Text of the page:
For 27 years, Cloud designed, and produced, thru subcontractors, hundreds of millions of prizes. Anyone who's old enough will surely remember the "goofy coins" that came in Cracker Jack boxes during World War II. It was impossible to get tin, but Cloud managed to get scrap lids from a manufacturer of glass jars; the lids turned up in Cracker Jack boxes as "queer quarters," "goofy dimes," "nutty nickels," and as good-luck pieces with the stamp of a horseshoe or four-leaf clover.

When plastic came in after the war, up to 40 million of a single prize design were supplied to Cracker Jack. Only one of the hundreds of prizes he designed for the company was a failure. It was a sea captain with a pipe in his mouth, which was discontinued as a prize after a consumer complained that it looked like Joseph Stalin.

Cloud moved his operations to Brown County in 1948. His studio building at Wabash and Ohio had been sold. He bought the hillside home of a deceased artist, Will Vauter, and 200 acres on the hill just south of Nashville. He and Cracker Jack called it quits in 1964, when the company decided all ideas should originate from its advertising agency. It was a friendly parting because Cloud wanted to try his hand at serious art. He had spent 27 years in comfortable and prosperous obscurity, designing and producing millions of small things. But he'd done his bit for the children of America. He estimated that if each of his Cracker Jack prizes gave at least one child five minutes of play time, he had provided children several million hours of fun.

Cloud then tried "just about every school of painting, every 'istic' and every 'ism' in existence." he said, and he has examples around his home and his nearby log-cabin studio to prove it. He thought he never quite caught the boat.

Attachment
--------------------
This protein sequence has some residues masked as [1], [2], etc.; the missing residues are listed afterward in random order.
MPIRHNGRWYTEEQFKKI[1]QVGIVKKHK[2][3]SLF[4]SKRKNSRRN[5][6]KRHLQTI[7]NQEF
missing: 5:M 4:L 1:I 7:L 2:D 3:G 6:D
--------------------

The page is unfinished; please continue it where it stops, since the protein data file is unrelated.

"I finally asked myself, 'Heck, why am I doing this when I'm trained in detail?'" He decided to return to realistic detail and forget design and vivid colors. People who buy paintings, he had discovered, don't like much green in them. That's why he paints weeds and flowers and trees in the color of late summer and fall, buildings and farm equipment that look like they have long since been abandoned, and wood that seems to have weathered since the beginning of time.

"Someone once asked Renoir how he made his nudes look so lifelike, and he said that he, worked on them until you felt you could pinch the skin. Well, I work on wood until it looks like if you touched it you might get a splinter," said Cloud. "What people seem to like right now is wood and weeds."

Quite often his paintings include a bird or two — a blackbird, crow, a covey of quail. He used to paint in chipmunks quite often but has largely given this up, even tho a chipmunk helped sell one painting for $1,500. People began to look for the chipmunk in every Cloud painting, and some began to consider it his trademark, an idea Cloud didn't cotton to.

Long a familiar figure riding a Jeep about the Brown County hills and hollows with his ever-present sketchbook, Cloud gave up the Jeep when he suffered a little heart trouble. Now he drives around in a Continental Mark IV, sort of a prize from his days with Cracker Jack. (He sold. his remaining copyrights and the dies (or his Cracker Jack prizes to an Indianapolis publisher for a substantial sum.) The car makes it easier for him to get around, to fulfill his creative urge to paint slices of the American scene that are vanishing. When they are gone, C. Carey Cloud's paintings will be around to remind people.

C. Carey Cloud - Putting Brown County on Canvas

C. Carey Cloud - Putting Brown County on Canvas

C. Carey Cloud - Putting Brown County on Canvas

C. Carey Cloud - Putting Brown County on Canvas

C. Carey Cloud